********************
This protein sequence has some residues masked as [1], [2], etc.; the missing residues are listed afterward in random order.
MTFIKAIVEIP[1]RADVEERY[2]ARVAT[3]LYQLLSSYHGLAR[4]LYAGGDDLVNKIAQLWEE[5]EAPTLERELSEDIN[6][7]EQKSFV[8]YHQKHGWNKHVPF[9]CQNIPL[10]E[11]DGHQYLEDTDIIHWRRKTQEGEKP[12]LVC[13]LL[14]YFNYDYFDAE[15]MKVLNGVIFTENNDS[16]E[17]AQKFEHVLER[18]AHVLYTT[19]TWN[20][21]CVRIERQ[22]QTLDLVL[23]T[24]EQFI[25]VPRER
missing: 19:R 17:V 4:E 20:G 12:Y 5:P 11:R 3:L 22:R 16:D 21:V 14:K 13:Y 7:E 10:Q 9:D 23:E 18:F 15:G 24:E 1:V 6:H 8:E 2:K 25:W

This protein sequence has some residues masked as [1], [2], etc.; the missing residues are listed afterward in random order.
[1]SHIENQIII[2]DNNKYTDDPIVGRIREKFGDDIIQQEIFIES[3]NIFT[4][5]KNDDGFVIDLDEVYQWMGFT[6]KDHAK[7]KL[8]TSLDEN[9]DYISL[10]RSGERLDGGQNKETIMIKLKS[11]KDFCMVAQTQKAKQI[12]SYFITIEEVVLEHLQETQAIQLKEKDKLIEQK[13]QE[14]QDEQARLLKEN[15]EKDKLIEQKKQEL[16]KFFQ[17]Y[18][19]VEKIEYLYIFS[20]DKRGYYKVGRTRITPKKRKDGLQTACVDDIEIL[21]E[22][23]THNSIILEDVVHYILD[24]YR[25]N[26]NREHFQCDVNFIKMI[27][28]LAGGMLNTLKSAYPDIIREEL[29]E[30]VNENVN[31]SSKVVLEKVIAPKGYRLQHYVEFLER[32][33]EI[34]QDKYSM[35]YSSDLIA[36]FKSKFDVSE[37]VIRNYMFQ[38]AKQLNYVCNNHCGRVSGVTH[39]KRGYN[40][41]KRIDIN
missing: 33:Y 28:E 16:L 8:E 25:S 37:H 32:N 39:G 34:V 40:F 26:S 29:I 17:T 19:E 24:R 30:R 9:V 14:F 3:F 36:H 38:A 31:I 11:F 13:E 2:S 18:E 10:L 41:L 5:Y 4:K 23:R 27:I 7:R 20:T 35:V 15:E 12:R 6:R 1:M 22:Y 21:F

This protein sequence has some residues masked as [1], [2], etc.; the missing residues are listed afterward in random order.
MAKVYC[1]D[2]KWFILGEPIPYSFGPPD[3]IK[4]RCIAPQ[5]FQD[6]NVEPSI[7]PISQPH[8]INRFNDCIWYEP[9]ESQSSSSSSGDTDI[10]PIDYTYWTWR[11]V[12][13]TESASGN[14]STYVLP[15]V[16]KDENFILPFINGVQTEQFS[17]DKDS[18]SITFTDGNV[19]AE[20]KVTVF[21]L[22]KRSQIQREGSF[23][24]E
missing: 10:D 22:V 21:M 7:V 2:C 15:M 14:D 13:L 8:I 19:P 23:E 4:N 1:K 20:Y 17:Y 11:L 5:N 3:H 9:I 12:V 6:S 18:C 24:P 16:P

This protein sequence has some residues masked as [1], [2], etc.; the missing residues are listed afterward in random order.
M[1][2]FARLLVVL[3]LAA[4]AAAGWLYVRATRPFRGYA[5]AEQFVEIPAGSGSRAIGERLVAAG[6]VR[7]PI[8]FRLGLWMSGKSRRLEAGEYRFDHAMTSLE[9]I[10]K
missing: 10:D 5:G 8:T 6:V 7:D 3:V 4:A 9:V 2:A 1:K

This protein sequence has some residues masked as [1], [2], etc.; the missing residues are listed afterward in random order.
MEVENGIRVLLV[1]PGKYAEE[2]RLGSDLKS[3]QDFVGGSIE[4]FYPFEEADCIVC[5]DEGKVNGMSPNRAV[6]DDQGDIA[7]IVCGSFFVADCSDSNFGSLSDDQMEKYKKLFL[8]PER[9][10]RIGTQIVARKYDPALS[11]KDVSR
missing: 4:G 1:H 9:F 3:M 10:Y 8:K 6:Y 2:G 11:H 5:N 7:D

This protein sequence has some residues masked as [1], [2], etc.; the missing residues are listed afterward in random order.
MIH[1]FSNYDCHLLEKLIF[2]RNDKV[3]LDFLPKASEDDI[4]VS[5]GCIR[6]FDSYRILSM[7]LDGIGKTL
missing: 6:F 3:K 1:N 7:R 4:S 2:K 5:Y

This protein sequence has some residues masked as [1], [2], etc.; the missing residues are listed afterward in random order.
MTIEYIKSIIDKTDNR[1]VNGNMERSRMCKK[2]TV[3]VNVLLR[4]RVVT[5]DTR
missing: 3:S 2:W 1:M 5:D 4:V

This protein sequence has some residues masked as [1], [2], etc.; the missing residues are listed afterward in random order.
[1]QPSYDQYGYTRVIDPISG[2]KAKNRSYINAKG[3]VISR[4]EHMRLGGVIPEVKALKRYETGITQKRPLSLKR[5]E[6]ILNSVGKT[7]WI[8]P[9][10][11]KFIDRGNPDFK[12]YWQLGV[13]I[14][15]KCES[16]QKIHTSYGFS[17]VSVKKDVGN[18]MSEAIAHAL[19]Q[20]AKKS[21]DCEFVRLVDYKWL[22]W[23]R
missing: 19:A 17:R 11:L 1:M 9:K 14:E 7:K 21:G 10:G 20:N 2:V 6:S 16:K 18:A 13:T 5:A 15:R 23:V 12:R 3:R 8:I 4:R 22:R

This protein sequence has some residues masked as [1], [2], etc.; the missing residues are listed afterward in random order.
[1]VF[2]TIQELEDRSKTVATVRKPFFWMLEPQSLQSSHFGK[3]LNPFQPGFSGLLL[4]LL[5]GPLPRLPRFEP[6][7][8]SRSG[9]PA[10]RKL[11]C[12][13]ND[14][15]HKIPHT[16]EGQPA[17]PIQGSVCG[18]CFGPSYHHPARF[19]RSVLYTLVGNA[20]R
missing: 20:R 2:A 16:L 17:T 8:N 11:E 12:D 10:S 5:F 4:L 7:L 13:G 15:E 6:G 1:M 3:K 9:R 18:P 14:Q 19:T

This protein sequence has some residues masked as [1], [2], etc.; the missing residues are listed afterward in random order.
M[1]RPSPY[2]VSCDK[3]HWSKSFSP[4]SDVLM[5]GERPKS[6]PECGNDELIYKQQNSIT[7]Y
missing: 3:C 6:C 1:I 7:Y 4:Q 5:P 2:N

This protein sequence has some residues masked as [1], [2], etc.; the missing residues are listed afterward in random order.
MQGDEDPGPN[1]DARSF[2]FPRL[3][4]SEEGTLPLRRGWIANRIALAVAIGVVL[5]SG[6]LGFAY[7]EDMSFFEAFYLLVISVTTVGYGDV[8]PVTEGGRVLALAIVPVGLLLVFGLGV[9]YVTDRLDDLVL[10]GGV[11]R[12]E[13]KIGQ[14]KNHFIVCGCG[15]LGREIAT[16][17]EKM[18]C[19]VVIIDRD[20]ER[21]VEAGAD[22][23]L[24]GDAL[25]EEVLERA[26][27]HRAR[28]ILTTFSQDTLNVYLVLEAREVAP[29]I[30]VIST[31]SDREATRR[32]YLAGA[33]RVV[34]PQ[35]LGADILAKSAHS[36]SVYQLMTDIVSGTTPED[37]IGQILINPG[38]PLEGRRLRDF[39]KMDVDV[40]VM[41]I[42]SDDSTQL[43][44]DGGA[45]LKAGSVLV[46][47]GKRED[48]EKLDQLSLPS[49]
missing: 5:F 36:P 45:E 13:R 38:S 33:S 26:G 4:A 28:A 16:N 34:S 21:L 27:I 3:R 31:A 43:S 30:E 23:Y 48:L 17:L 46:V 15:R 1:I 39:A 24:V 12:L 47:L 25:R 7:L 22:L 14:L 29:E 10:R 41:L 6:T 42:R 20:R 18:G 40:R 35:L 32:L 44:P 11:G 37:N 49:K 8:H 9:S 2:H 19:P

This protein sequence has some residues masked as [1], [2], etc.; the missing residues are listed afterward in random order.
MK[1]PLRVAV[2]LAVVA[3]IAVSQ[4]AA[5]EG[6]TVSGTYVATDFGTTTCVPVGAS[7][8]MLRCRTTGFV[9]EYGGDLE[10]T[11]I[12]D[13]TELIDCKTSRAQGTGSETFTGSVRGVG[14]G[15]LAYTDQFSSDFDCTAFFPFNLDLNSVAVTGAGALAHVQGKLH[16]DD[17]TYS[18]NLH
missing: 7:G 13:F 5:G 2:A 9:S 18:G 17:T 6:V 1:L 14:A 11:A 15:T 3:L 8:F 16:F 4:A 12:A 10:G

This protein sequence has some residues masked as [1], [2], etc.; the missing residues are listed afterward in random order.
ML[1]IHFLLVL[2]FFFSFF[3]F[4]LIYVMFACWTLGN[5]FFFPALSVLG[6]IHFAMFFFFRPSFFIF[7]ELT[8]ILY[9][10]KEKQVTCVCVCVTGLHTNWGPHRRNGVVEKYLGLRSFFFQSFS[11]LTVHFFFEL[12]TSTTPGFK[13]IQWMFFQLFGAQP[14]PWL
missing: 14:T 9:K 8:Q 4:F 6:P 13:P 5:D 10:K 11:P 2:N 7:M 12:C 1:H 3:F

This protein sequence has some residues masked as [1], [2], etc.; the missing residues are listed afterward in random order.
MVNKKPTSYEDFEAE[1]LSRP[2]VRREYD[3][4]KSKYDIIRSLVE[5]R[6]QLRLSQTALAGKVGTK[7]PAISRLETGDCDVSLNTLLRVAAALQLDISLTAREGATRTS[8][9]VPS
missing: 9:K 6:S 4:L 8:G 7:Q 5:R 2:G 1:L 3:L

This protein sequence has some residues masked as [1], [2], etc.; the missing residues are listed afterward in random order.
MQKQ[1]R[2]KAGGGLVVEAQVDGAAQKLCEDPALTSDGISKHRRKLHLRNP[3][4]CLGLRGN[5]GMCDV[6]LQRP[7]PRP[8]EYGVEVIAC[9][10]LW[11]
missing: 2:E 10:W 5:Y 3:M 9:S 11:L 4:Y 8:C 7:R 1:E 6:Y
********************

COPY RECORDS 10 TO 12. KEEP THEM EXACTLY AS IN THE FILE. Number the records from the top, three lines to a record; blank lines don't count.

This protein sequence has some residues masked as [1], [2], etc.; the missing residues are listed afterward in random order.
M[1]RPSPY[2]VSCDK[3]HWSKSFSP[4]SDVLM[5]GERPKS[6]PECGNDELIYKQQNSIT[7]Y
missing: 3:C 6:C 1:I 7:Y 4:Q 5:P 2:N

This protein sequence has some residues masked as [1], [2], etc.; the missing residues are listed afterward in random order.
MQGDEDPGPN[1]DARSF[2]FPRL[3][4]SEEGTLPLRRGWIANRIALAVAIGVVL[5]SG[6]LGFAY[7]EDMSFFEAFYLLVISVTTVGYGDV[8]PVTEGGRVLALAIVPVGLLLVFGLGV[9]YVTDRLDDLVL[10]GGV[11]R[12]E[13]KIGQ[14]KNHFIVCGCG[15]LGREIAT[16][17]EKM[18]C[19]VVIIDRD[20]ER[21]VEAGAD[22][23]L[24]GDAL[25]EEVLERA[26][27]HRAR[28]ILTTFSQDTLNVYLVLEAREVAP[29]I[30]VIST[31]SDREATRR[32]YLAGA[33]RVV[34]PQ[35]LGADILAKSAHS[36]SVYQLMTDIVSGTTPED[37]IGQILINPG[38]PLEGRRLRDF[39]KMDVDV[40]VM[41]I[42]SDDSTQL[43][44]DGGA[45]LKAGSVLV[46][47]GKRED[48]EKLDQLSLPS[49]
missing: 5:F 36:P 45:E 13:R 38:S 33:S 26:G 4:A 28:A 16:N 34:S 21:L 27:I 3:R 31:A 43:S 30:E 23:Y 48:L 17:L 46:V 15:R 1:I 39:A 24:V 12:L 47:L 25:R 7:L 22:L 14:L 29:E 10:R 41:L 6:T 42:R 20:R 18:G 40:R 35:L 32:L 44:P 11:G 37:N 49:K 8:H 9:S 2:H 19:P

This protein sequence has some residues masked as [1], [2], etc.; the missing residues are listed afterward in random order.
MK[1]PLRVAV[2]LAVVA[3]IAVSQ[4]AA[5]EG[6]TVSGTYVATDFGTTTCVPVGAS[7][8]MLRCRTTGFV[9]EYGGDLE[10]T[11]I[12]D[13]TELIDCKTSRAQGTGSETFTGSVRGVG[14]G[15]LAYTDQFSSDFDCTAFFPFNLDLNSVAVTGAGALAHVQGKLH[16]DD[17]TYS[18]NLH
missing: 7:G 13:F 5:G 2:A 9:S 18:G 17:T 6:V 1:L 14:A 11:A 15:T 3:L 8:F 16:F 4:A 12:A 10:G